Roundworms and tapeworms can affect dogs and cats, and live inside their digestive tracts.
Puppies and kittens can be infected with roundworms from birth, so should be treated in their first few months of life.
It’s not just young pets that are at risk though! Adult cats and dogs can also contract worms, so it’s important to continue regular treatment throughout their lives.
Humans that have accidentally ingested contaminated soil can also become infected, so it’s important to maintain your pet’s worming treatments to prevent this.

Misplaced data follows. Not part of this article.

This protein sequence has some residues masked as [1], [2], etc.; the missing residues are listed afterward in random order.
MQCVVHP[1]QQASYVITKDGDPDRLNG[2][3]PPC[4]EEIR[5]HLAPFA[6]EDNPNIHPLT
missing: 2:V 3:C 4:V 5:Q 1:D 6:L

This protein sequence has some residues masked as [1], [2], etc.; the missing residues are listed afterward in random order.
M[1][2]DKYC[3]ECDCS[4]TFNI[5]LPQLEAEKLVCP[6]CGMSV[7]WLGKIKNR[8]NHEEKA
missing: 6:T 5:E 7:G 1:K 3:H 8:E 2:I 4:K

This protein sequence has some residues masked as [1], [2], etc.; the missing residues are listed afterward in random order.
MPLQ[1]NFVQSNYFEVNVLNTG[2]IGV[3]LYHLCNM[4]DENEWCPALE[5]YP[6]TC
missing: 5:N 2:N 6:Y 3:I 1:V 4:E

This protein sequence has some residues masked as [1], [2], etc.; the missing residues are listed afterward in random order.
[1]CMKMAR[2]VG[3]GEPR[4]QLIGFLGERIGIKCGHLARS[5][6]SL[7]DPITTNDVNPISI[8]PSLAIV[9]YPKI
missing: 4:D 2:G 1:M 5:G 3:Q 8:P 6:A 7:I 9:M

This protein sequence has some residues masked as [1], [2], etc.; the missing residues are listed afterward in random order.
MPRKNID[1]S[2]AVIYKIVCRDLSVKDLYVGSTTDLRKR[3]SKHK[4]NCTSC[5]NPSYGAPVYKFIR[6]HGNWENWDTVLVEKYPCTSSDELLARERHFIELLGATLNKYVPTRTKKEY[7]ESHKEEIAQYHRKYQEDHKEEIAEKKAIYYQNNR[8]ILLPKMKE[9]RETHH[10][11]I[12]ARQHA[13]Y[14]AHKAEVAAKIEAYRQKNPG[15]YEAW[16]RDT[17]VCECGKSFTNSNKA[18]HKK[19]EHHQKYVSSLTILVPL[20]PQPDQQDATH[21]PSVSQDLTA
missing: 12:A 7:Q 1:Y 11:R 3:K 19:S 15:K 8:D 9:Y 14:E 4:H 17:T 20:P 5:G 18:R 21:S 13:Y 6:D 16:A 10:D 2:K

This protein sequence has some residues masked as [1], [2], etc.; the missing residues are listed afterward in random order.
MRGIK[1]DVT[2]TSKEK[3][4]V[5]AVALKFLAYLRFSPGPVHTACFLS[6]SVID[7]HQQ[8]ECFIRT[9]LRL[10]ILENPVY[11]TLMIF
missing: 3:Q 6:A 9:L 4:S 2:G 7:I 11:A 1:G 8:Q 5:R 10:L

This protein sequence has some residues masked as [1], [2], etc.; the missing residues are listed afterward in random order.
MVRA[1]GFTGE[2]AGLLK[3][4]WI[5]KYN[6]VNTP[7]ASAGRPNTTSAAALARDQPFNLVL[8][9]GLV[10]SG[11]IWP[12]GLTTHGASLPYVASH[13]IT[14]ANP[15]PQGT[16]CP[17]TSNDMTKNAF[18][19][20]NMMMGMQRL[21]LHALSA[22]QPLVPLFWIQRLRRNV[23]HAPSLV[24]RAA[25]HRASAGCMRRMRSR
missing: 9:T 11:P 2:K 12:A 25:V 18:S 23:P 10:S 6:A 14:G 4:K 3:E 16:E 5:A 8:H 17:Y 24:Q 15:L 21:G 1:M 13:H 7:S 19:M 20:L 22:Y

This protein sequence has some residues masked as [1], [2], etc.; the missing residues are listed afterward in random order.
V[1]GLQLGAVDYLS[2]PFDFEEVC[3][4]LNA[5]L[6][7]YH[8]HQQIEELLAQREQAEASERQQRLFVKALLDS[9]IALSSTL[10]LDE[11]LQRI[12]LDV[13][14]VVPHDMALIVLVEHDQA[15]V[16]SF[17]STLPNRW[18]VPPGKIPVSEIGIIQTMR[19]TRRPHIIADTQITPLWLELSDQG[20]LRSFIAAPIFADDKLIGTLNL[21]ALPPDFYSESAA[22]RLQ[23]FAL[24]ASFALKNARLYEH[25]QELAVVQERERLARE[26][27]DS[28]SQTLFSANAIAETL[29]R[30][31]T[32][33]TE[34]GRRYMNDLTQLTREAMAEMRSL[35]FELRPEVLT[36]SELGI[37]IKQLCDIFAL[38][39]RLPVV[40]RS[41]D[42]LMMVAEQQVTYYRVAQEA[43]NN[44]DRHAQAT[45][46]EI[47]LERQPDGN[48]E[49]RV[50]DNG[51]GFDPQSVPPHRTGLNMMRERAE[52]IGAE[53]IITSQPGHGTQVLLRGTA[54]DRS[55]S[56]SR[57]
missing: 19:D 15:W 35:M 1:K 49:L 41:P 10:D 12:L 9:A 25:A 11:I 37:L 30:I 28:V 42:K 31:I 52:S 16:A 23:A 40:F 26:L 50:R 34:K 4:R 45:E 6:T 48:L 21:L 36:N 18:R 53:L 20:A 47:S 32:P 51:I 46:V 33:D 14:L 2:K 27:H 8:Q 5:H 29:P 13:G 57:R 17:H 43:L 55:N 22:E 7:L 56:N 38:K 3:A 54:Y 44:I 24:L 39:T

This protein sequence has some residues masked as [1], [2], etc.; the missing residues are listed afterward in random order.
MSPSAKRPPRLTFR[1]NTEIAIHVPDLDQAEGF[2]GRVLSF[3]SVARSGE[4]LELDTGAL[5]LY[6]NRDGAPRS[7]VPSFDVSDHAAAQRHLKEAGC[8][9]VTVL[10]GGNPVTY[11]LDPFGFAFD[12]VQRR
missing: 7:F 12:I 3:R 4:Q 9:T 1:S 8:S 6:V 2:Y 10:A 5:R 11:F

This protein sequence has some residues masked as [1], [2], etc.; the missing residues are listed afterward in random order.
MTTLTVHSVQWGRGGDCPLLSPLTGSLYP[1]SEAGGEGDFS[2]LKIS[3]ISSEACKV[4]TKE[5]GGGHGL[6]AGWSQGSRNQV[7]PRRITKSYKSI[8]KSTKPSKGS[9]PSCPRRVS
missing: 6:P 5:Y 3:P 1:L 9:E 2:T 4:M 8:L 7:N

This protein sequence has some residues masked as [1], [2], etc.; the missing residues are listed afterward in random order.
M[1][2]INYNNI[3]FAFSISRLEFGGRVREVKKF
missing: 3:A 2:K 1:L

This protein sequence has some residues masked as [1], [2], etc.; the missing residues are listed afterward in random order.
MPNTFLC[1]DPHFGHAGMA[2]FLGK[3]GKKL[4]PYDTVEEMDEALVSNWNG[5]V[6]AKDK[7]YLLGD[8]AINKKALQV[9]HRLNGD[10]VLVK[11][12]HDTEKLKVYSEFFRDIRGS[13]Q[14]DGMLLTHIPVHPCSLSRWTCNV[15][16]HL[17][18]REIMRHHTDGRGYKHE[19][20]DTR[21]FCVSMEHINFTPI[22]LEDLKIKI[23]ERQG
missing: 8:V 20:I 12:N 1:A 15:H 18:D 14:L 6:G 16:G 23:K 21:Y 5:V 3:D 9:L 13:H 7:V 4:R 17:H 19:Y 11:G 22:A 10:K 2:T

The frequency of treatment needed will depend on your pet’s lifestyle, and regular worming is important if you have young children or your cat is a regular hunter and more likely to be exposed to worms.
Please speak to the practice team to learn more about the best treatments and products for your pet.
Tapeworms live in the small intestine and can affect dogs and cats. They have to pass through an intermediate host, such as a flea, before they can infect a pet, and may cause your pet to scoot across the floor.
They also pose a risk to livestock, as infected dogs may poo on their grazing areas and spread the infection.
Treatment options for tapeworms include tablets or spot-ons, and it’s important to maintain flea control all year round to prevent it.